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Transcript

Job E3: Job vs. Elihu

Podcast Date: September 10, 2016

(59:02)

Speakers in the audio file:

Jon Collins

Tim Mackie


Jon: Welcome to The Bible Project podcast. I'm Jon and I'm going to be talking with Tim.

We're going to discuss the book of Job. This is our third and final conversation on

this book. If you haven't listened to the first two, I'd highly recommend it.

First, we're going to talk about Elihu, a new character that seems to pop up out of

nowhere.

Tim: There's a surprise friend named Elihu, who wasn't there with the three friends. It's

really interesting. He's just there. He just starts speaking up.

Jon: Then we talk about chapter 28, Job, how this chapter stands apart from the rest of

Job's speeches, and how it gives us a clue as to what the point of this entire book is.

Tim: Where can humans find wisdom? They can go under the earth and find golden tools.

Can humans just go get understanding and wisdom?

Jon: Then finally, we talked about final showdown, God responds to Job's accusations of

being unjust and unfair.

Tim: I am intimately aware of the macro cosmos, things that you've never even conceived

of. I'm intimately familiar with every part of the natural world that you thought you

knew about. Maybe you'd like to run the universe for a day according to your vision

of how I do it, and you'll find it impossible. And by the way, the world is a raw and

wild place, good and ordered but still dangerous.

Jon: I hope you enjoy this final conversation on Job. Here we go.

[00:01:53]

Tim: What's interesting is that the book doesn't just have the three friends in Job that

cycle.

Jon: There's a surprise friend.

Tim: There's a surprise friend named Elihu, who wasn't there with the three friends.

Jon: He's like, "We're late to the intervention."

Tim: Totally. It's really interesting. He's just there. He just starts speaking up at the

beginning of chapter 32. He's presented as a young man. What we're told is that he

was angry was Job for declaring himself to be in the right rather than God. But he

was also angry at the friends because they didn't find any way to refute Job, and yet

they had declared him to be guilty even though they no evidence. So he speaks up

and dude, he has long winded.

Jon: He's five chapters?

Tim: 32, 33, 34, 35, 36, 37.

Jon: Six chapters.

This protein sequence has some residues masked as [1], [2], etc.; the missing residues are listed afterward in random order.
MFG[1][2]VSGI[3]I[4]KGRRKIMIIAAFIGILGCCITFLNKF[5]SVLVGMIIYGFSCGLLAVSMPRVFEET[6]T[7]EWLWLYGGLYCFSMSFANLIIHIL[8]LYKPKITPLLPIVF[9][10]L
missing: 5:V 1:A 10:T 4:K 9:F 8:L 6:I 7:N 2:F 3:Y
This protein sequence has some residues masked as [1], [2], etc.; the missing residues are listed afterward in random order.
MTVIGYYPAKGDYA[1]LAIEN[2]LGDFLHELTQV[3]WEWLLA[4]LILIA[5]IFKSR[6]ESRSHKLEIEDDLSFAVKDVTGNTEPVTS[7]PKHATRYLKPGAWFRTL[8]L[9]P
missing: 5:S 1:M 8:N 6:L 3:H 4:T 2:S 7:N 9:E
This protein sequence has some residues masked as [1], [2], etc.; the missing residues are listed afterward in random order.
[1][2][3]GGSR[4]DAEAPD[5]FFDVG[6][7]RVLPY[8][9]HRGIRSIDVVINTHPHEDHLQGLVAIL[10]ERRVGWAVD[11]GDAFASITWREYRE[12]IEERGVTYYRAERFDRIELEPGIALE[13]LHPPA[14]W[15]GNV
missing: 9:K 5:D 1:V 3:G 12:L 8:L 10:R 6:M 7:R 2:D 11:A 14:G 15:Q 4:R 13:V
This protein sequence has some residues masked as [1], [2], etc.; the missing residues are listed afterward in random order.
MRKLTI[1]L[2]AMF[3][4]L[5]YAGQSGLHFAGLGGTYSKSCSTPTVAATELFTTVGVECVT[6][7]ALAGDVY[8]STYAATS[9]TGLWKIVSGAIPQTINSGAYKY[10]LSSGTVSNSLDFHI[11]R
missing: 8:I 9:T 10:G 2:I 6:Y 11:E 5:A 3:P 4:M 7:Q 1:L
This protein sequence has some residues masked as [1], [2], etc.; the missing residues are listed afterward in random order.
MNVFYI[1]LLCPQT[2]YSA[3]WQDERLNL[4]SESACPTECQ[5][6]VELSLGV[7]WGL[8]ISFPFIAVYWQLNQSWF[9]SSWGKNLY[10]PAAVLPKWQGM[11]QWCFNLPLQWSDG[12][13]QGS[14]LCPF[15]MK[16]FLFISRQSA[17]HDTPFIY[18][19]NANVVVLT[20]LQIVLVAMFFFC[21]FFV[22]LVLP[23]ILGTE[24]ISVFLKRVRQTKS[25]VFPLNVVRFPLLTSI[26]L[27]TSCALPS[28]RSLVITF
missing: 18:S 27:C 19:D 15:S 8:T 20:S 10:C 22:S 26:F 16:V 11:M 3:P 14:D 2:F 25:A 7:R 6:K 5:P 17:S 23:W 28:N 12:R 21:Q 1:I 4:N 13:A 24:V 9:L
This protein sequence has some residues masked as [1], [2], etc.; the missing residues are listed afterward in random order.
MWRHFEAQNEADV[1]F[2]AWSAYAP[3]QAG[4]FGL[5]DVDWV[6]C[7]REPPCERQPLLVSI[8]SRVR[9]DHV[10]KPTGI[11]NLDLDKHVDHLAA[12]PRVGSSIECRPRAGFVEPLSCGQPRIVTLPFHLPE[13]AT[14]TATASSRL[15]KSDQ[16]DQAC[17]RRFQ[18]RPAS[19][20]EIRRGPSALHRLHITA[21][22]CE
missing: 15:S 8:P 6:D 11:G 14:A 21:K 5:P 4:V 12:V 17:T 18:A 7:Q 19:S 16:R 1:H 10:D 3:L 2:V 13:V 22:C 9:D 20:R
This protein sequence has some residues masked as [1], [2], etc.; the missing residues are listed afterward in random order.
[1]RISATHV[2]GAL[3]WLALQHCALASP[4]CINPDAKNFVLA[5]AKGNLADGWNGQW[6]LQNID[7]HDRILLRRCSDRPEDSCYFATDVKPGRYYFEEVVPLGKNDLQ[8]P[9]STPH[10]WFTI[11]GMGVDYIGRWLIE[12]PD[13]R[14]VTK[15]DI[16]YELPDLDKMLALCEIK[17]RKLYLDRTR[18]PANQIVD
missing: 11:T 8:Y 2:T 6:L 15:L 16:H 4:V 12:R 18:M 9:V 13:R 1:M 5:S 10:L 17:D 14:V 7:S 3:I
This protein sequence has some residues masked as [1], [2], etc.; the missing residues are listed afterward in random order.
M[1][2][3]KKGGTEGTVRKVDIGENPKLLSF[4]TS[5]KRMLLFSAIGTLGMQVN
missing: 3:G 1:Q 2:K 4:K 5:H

Tim: It's a long speech. Essentially, he reaffirms that God is just. He reaffirms that God

always runs the universe according to the strict principle of justice. But he introduces

a nuance to say, "Listen, God might in His justice cause suffering to somebody ahead

of time to shake their character in such a way that they'll become people who do the

right thing in the future so that they'll avoid future suffering and hardship."

Jon: Innovative move.

Tim: What's that?

Jon: It's an innovative move.

Tim: Yes, it is. He tells the story about God might send a bad dream and cause someone

to suffer in their sleep so that when they wake up, they make a good decision in the

morning. Or he says God might allow somebody to get really sick so they have a

deathbed conversion and then live the rest of their life because they got religion and

they'll avoid hardship.

His point is that the friends don't have a nuance [enough?] approach and that there

are sometimes where really does appear that someone suffers and they didn't do

anything. But he just says it could be a bigger set of reasons that you don't

immediately know. But what he does think Job is wrong in doing is accusing God of

incompetence or being cruel based off of his own circumstances.

Jon: Okay. Let's recap. Friends think, "You must have done something wrong." Job thinks,

"I didn't do anything wrong. I don't know what's going on." Even goes as far as to

accuse God. And then Elihu shows up and he takes a new tact, which is, "Okay, you

haven't done anything wrong, we can't prove that but we know God's just. So

perhaps this is to protect you or to prepare you for something that's going to